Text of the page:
Graphics – 5/10

While comic relief is added in the game’s graphics through some of the comedic looks of some of the patients with ridiculous diseases, such as Bloaty Head, there was never going to be much else in terms of concept in a hospital simulator game. There are a few full-motion videos adding a bit more to the game’s comedic value as well as the darker aspect of its humor, but other than these small elements, there’s not much else to look at, unfortunately.

Gameplay – 8/10

Theme Hospital was one of the most addictive games I ever played growing up, and that level of addiction still holds up to this day the way I see it. I remember it was one of the first games that made me understand how something that could be seen as being mundane and repetitive in real life can be made to seem extremely entertaining. There have been many other games come and gone that have tried to replicate that feeling with the same level of success; indeed most recently, I’ve been playing the game Papers Please, which could easily fall under this category, but very few have succeeded on the same level as this game.

Controls – 10/10

The simulation and real-time strategy gaming genre had been long since perfected prior to the release of Theme Hospital, and so it was unlikely to begin with that there would be any problems with the game’s control scheme, and so there isn’t. Theme Hospital, though relatively difficult to master, is simple to get to grips with.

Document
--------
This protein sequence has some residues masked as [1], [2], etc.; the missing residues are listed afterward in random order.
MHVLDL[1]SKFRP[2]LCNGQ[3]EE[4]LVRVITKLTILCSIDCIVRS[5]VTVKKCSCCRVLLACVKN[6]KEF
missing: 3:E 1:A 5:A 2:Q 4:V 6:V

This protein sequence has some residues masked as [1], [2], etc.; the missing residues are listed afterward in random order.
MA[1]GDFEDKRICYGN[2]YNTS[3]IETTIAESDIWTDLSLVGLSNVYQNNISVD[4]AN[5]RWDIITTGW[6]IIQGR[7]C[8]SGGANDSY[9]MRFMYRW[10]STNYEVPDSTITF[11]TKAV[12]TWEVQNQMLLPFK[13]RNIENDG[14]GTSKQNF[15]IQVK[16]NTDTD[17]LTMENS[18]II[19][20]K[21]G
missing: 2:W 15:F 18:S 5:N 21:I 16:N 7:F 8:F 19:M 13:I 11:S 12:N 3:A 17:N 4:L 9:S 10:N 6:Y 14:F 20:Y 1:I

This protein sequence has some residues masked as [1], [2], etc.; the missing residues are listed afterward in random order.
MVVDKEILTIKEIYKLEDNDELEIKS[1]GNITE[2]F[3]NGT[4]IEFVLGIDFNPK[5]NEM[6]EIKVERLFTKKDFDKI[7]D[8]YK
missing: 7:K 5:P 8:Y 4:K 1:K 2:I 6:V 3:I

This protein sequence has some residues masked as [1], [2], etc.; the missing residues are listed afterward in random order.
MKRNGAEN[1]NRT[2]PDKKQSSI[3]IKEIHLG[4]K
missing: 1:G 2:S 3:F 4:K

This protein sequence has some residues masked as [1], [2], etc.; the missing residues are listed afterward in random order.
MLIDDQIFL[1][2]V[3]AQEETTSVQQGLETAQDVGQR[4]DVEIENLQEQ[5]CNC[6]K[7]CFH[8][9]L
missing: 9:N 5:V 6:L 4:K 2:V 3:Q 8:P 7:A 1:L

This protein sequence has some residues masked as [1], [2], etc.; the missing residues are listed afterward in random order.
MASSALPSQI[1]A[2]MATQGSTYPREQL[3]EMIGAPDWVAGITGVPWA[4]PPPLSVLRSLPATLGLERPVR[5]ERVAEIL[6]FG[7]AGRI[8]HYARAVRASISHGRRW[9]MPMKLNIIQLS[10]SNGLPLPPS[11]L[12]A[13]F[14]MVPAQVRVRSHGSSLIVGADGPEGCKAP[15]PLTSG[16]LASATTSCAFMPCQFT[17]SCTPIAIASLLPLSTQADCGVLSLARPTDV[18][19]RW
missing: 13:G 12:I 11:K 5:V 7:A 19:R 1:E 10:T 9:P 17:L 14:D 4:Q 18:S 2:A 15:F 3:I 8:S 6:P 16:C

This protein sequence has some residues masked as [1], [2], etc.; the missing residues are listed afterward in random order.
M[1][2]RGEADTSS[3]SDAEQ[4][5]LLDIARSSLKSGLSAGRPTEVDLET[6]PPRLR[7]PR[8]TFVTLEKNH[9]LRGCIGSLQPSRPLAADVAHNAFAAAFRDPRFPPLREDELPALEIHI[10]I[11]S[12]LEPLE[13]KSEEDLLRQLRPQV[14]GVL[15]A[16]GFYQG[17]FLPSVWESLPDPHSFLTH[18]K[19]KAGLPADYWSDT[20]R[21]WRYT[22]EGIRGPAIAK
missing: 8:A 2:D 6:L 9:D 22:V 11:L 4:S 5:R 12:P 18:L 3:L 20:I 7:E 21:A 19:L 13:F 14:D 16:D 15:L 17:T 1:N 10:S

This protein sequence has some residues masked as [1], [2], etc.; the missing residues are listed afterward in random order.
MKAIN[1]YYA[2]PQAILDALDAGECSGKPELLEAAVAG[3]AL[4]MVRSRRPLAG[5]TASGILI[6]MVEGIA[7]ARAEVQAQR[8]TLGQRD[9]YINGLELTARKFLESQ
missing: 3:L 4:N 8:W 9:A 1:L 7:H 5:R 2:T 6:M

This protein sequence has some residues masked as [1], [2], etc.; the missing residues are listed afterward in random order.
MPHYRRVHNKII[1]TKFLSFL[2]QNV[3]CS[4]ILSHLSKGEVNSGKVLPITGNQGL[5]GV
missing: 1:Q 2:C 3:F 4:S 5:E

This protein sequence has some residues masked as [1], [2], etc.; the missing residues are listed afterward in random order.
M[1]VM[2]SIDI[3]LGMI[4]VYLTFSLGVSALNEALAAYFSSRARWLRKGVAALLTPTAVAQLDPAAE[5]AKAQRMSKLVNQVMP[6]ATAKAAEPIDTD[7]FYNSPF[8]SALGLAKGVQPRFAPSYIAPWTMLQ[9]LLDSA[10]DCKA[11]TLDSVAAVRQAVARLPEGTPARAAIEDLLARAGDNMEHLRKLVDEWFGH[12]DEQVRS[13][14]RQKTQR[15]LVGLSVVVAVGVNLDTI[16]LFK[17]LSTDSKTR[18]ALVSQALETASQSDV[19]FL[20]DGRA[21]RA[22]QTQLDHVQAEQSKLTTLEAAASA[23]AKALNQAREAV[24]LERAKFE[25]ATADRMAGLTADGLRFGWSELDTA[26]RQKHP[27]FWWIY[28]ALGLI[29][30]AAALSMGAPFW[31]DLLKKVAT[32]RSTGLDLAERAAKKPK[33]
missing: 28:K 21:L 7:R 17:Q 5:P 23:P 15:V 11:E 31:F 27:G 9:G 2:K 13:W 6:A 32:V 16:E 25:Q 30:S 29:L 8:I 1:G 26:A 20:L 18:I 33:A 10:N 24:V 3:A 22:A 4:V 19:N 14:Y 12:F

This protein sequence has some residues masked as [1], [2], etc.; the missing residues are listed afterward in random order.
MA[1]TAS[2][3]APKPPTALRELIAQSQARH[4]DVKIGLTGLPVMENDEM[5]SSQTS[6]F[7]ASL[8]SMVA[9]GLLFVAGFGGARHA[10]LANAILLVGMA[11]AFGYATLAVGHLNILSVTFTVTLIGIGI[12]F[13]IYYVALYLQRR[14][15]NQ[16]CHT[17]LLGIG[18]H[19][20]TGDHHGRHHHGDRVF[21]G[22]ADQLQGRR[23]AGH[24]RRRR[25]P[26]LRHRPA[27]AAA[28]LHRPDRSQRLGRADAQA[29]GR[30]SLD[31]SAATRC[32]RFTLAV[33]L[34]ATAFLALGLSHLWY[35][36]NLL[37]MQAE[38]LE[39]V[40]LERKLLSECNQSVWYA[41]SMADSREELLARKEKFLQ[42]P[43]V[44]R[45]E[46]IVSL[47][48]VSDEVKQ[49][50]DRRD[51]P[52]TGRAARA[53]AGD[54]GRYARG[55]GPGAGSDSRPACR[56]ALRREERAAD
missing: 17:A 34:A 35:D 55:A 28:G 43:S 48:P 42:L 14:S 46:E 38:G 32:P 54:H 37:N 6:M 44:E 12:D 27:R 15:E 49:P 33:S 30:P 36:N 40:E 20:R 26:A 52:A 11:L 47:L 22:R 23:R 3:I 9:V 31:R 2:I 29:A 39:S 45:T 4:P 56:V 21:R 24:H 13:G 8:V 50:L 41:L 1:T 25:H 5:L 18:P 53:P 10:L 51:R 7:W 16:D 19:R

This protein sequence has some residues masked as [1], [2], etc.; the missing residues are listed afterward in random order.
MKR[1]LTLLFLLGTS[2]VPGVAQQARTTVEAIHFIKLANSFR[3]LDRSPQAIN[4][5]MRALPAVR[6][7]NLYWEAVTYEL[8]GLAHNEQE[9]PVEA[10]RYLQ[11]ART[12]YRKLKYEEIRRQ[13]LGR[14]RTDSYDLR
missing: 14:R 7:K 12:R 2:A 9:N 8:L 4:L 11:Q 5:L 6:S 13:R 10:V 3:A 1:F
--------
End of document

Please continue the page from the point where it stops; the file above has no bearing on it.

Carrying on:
Lifespan – 3/10

The biggest issue I have with this game, however, is that there is a fixed lifespan, making the game very short-lived for one in its genre. The game’s main mode can be complete in less than six hours, and for a game that can be made to last an infinite amount of time, that’s almost unforgivable. Unlike Rollercoaster Tycoon, there doesn’t exist any kind of endless mode, whereby players can just build and maintain a hospital, and stick to it; they simply have to meet all the hospital’s requirements, and then move onto the next until the game is complete. That, in turn, also affects the gameplay, as this makes it a lot less satisfying to play than it easily could have been.